Intended for healthcare professionals

Rapid response to:

Observations Out of Hours

Lactation wars

BMJ 2011; 342 doi: https://doi.org/10.1136/bmj.d835 (Published 09 February 2011) Cite this as: BMJ 2011;342:d835

Rapid Response:

BMJ response

We should, at least, be grateful to Christopher Martyn for letting us
know what he thinks of rapid responses he doesn't agree with: he wants
them axed.

He notes that the article on lactation attracted media attention, but
doesn't approve of the resultant headlines.

Assuming Sun reporters don't study the BMJ over their breakfast, why
did the article attract such widespread attention?

Before the axe falls can he clarify the role of the BMJ - and the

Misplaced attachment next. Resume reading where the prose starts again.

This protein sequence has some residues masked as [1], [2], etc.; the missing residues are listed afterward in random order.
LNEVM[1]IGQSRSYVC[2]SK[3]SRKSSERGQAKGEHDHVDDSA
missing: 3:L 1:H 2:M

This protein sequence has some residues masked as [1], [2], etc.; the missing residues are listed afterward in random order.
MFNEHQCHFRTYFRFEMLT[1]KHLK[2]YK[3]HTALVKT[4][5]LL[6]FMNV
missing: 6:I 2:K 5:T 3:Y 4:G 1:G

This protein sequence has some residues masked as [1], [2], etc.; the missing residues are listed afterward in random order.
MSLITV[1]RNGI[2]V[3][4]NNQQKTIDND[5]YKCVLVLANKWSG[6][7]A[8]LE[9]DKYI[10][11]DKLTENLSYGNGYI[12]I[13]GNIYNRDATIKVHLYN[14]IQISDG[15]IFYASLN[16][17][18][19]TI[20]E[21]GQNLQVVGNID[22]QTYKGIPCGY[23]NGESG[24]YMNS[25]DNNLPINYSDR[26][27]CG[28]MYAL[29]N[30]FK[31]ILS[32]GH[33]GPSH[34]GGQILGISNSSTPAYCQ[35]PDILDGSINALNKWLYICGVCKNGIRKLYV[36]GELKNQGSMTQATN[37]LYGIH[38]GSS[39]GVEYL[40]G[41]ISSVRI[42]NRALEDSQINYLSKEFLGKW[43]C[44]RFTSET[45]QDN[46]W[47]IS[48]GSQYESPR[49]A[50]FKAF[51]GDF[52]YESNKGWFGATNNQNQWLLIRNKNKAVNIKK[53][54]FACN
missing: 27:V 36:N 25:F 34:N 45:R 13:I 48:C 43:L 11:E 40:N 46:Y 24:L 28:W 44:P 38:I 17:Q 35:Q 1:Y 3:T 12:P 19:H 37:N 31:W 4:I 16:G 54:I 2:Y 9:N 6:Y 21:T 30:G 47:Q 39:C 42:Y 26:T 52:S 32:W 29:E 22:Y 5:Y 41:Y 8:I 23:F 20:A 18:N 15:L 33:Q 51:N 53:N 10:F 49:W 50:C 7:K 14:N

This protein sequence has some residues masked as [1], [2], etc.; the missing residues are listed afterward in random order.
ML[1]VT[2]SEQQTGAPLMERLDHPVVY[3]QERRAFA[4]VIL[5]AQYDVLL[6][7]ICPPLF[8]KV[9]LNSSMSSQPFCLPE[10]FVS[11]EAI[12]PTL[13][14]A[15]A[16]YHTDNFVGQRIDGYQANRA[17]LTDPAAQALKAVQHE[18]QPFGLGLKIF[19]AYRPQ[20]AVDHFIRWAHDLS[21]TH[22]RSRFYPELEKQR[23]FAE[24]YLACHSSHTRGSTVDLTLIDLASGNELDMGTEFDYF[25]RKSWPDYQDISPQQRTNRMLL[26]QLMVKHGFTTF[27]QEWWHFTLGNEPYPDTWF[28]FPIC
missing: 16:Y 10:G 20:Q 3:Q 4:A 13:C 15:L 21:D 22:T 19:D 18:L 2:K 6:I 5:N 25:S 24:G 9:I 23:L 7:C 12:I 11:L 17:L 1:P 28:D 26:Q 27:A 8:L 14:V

authors - in generating the media storm and blogging frenzy?

What effort was there to publicise the article? Were there pre-
publication briefings (on or off the record) for journalist? A press
conference?

Why was this paricular paper chosen for publicity?

If you sup with the devil . . .

John Doherty

dr.johndoherty@gmail.com

Competing interests: No competing interests

11 February 2011
John Doherty
Occupational physician
Vienna 1040